A “bot” is a piece of software designed to automatically and repeatedly perform tasks that are impossible or overly tedious for a human being. There are “good,” well-behaved bots such as Googlebot, that collects all of the information that makes Google searches possible. And there are “bad” bots that try to hide their identities, some in very sophisticated fashions, to advance activities such as click fraud, impression fraud, and false retargeting. In these cases, the bots are trying to appear and be counted as human for illicit gains.
While the digital advertising industry has been on an onward trajectory, and spending is at a high, upwards of 20% to 30% of all online ads are affected by suspicious activity by cybercriminals.
According to Spider.io, a single botnet dubbed “Chameleon” generates up to $6.2 million per month of fraudulent revenue through bogus ad impression inventory, having infected over 120,000 computers.
Last year, SophosLabs researchers published a technical paper about ZeroAccess, a botnet that had managed to infect, over its lifespan, 9 million PCs around the world. According to the report, it is now actively infecting 1 million computers mostly based in the United States. Sophos estimated at the time ZeroAccess was making almost $3 million USD per month.
At the core of the problem is the fact that fraud is prevalent in the industry and can be easy to commit. It is one of the biggest threats to our digital media ecosystem today, and it affects as many reputable sites as lower quality ones; and malicious bots can wreak havoc.
What’s troubling is that there seems to be a lethargic search for solutions to the fraud issue. In many cases stakeholders choose to simply ignore fraudulent activity. Why? The reality is that fraud actually creates the appearance of a higher-performing campaign.
This lethargy is also troubling because, in general, bots are often relatively easy to find. They are in ad exchanges, ad tech middlemen and real-time bidding (RTB) software.
Botnets can create fake ad inventory. They can also take down a competitor’s website through a Distributed Denial of Service Attack (DDoS), create impression fraud, false retargeting and spam. This can be done for as little as hundreds of dollars per day.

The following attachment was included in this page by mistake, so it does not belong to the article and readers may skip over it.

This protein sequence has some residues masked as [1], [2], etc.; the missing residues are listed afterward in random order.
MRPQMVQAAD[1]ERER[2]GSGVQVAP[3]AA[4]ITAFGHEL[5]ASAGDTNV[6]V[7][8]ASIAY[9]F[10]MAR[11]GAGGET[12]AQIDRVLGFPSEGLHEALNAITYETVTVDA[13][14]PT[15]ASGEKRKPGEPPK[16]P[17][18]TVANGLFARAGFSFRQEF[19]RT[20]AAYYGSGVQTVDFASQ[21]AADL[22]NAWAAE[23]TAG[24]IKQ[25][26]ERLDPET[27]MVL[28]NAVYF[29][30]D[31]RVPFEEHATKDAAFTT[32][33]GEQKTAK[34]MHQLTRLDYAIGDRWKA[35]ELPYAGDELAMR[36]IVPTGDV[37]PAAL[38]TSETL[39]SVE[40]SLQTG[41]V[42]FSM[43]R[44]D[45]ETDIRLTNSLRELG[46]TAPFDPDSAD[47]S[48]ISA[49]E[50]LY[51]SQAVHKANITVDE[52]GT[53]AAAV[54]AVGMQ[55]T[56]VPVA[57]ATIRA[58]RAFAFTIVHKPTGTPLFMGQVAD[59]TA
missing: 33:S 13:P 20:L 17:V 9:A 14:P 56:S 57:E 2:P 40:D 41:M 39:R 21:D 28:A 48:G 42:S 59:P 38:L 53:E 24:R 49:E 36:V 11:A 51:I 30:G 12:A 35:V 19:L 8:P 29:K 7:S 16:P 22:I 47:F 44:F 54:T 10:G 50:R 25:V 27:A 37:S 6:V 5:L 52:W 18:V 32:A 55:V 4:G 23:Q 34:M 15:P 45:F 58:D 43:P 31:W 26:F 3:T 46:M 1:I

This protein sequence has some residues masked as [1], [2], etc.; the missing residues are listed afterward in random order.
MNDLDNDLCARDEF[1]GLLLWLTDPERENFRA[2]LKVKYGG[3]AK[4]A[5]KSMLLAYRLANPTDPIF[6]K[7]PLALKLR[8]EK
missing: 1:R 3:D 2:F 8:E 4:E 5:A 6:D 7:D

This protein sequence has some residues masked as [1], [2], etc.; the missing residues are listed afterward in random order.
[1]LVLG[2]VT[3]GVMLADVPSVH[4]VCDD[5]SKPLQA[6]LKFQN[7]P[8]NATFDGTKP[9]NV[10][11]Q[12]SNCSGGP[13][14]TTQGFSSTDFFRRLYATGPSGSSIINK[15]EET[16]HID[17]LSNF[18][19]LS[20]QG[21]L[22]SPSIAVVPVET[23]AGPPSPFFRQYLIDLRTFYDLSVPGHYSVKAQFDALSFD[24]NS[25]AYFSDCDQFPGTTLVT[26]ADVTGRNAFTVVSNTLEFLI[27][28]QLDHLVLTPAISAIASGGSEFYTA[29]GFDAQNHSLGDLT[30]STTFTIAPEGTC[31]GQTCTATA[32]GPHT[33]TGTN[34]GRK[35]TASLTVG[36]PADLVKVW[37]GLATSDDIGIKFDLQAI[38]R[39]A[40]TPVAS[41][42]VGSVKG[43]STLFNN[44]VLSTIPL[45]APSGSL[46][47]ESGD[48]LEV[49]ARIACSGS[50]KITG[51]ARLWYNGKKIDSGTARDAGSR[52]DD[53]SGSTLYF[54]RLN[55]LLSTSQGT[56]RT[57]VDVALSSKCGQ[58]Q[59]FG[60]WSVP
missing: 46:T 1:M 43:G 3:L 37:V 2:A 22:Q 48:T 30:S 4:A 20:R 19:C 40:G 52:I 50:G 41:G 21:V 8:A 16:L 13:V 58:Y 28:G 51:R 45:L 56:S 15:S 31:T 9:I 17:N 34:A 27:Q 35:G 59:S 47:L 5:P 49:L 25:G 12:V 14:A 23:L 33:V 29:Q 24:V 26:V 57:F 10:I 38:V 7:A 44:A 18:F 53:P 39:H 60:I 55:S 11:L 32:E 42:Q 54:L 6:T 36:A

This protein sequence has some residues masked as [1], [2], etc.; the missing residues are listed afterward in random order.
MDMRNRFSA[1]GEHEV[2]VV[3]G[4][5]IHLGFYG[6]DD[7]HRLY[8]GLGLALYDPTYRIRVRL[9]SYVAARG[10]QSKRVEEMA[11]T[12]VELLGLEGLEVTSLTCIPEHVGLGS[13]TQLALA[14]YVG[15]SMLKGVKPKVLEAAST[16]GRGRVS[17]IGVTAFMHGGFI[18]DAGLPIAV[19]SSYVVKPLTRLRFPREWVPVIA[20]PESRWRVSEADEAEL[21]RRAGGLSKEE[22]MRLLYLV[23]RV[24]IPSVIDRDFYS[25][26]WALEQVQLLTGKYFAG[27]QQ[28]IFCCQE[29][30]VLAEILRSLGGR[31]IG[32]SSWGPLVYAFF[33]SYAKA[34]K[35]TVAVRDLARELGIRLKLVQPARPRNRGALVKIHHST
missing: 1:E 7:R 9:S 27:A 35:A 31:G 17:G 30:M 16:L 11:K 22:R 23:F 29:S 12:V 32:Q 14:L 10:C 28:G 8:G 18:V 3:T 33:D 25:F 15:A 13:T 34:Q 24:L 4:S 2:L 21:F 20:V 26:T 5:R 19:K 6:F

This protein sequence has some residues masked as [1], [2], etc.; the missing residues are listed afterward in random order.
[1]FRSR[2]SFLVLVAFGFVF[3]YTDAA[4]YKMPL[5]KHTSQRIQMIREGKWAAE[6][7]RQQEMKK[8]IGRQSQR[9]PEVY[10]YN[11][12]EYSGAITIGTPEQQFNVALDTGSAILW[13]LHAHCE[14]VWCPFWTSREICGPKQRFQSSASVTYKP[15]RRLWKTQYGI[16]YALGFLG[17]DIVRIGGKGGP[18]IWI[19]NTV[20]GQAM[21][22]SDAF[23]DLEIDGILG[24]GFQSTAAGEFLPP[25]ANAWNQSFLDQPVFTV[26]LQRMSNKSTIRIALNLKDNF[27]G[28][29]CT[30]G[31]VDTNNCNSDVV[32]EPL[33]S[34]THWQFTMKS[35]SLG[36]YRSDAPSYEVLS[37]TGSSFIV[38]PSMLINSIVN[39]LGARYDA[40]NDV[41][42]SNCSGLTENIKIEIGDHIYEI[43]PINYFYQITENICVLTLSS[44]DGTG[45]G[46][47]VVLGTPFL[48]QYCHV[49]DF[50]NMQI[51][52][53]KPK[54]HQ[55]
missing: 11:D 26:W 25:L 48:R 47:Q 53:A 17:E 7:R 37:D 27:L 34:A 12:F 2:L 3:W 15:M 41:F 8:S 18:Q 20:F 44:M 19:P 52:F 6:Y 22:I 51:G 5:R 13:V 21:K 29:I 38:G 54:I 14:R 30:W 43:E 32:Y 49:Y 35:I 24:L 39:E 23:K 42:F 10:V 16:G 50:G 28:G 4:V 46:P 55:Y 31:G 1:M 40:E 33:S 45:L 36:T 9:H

The harsh reality is, as many as 22% of all clicks are illegitimate. As this piece notes, it seems likely that at least some publishers know exactly what’s going on and are prospering from the revenue.
Agencies, brand marketers and publishers, the time to act is yesterday. Fortunately, there are many industry leaders that share my sentiments.
The Interactive Advertising Bureau (IAB) has created the Traffic of Good Intent Task Force with the mission “to identify, understand and raise awareness of the issue of non-intentional traffic.” It also has the IAB/ABCe International Spiders & Bots List, though lists such as these can actually do more harm than good as blacklists can signal cybercriminals to change their approach.
Few companies can fix the problem all on their own, but if we all play our small parts, change can happen. How? Learn as much as you can. Part ways with publishers who are perpetuating or ignoring the issue. Be aware of traffic patterns and activity that looks “off,” and investigate them proactively.
Unfortunately, cybercriminals are becoming ever more sophisticated themselves, programming their bots to behave more and more like human beings. Common techniques includes “jitter,” which introduces random inter-click time delays as well as taking into account the geographical location of the bot, ramping up click-fraud during peak Internet usage times.
So, it’s a cat and mouse game that requires constant vigilance and investment. Fraud should not be considered business as usual. We need to band together to do something about it. The first step is raising awareness among our industry. Wouldn’t you agree?